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What Is A Humane Endpoint?

Humane endpoints must be identified in all project licenses for animal research, and identify the earliest point at which a procedure will be ended to minimise pain, distress or discomfort, whilst allowing the scientific objectives of the research to be met. While humane endpoints often result in the euthanasia of an animal, they are set as an endpoint to a procedure, not an animal, and can also be applied in the form of predetermined pain relief. Under the Animals (Scientific Procedures) Act 1986 (ASPA), a humane endpoint is defined as “a clear, predictable and irreversible criteria that allows early termination of a procedure before an animal experiences harm that is not authorised or scientifically justified.”  They also allow for death as an endpoint of a procedure to be avoided as much as possible.  

What should be considered when establishing a humane endpoint? 

Humane endpoints must be pre-determined before an experiment begins and outlined in a project license application. They should not be decided on an ad-hoc basis, however they should be monitored and reviewed throughout an experiment, being changed if required. If, in the UK, changes are required to surpass the current humane endpoints stated under a project license, the Home Office must be contacted as soon as possible, who may authorise a temporary 14-day higher severity level allowing the humane endpoint limited to be exceeded. A harm benefit analysis will take place during the 14-day period, and the project license will be permanently amended if the benefits outweigh the harms. This will only be done if a reason for this can be justified.  

When establishing what a humane endpoint will consist of, the level of pain and discomfort the given procedure will likely cause must be considered. This will affect the frequency of observations for monitoring endpoints and what indicators to look for. Options surrounding treatment or euthanasia must also be considered. This will involve whether treatment is enough as an endpoint, or whether euthanasia is the preferred option depending on the procedures taking place, as well as what types of treatments or methods of euthanasia will be used. In the UK, a schedule 1 killing method will likely be used to euthanise an animal. Information on how humane endpoints were monitored, recorded, and applied throughout an experiment should be included when publishing the results of the study. This helps build up the literature on humane endpoints in research.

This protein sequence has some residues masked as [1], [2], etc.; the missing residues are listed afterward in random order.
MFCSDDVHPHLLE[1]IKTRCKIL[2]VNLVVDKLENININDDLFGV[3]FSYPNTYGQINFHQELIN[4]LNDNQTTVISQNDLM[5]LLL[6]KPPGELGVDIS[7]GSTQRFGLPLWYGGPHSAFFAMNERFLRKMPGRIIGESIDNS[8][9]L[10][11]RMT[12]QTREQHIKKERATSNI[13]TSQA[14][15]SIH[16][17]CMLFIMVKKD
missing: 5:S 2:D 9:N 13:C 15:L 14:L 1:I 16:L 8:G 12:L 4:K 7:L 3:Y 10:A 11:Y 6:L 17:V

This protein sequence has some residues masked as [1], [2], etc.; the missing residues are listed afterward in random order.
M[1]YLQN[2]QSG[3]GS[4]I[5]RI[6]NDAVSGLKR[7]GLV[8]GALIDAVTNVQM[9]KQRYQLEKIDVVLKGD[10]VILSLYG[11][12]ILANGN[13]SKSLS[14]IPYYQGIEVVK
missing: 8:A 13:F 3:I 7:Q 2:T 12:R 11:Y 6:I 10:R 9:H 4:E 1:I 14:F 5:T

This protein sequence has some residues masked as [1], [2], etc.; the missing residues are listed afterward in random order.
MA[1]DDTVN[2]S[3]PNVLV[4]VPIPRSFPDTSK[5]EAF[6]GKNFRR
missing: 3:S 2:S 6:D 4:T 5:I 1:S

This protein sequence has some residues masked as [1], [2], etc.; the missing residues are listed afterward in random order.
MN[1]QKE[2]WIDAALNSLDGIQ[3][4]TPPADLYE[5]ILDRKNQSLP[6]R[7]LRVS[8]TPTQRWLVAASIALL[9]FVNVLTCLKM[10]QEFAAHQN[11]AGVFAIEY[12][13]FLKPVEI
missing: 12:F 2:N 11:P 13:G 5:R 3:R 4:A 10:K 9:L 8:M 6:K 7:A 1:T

In order to determine humane endpoints, researchers must already be aware of the normal behaviour and physiology of the animals being used, progression of indicators for the procedures taking place, and at what point a humane endpoint will be applied. If, particularly with regards to the progression of indicators, the researchers do not have this knowledge from previous research, a pilot study may be carried out using a limited number of animals. This will aid in refinement by not allowing a large study to take place with no prior knowledge of humane endpoints that could cause further suffering. Researchers must also ensure that the humane endpoints that are decided on are reproducible, easy, and efficient to monitor, will not interfere with the procedures before necessary (potentially leading to more animals being used), and are relevant to both the animals and the procedures.  

Humane endpoint indicators 

There are many indicators that should be considered when determining humane endpoints. Indicators broadly fit into two categories: physiological and behavioural, and will be different depending on the species and procedures taking place 

Physiological indicators can include increased/decreased respiration rate, change in blood count, weight loss, increased/decreased heart rate, and dehydration, as well as hormonal and biochemical changes. Clinical signs, such as tumour formation are also indicators that will be dependent on the type of research and procedures that the animal is a part of 

Behavioural indicators can include a change in activity level, unusual posture, aggression, unusual response to handling and restraint, changes to grooming, vocalisation, changes to usual hunger and thirst. 

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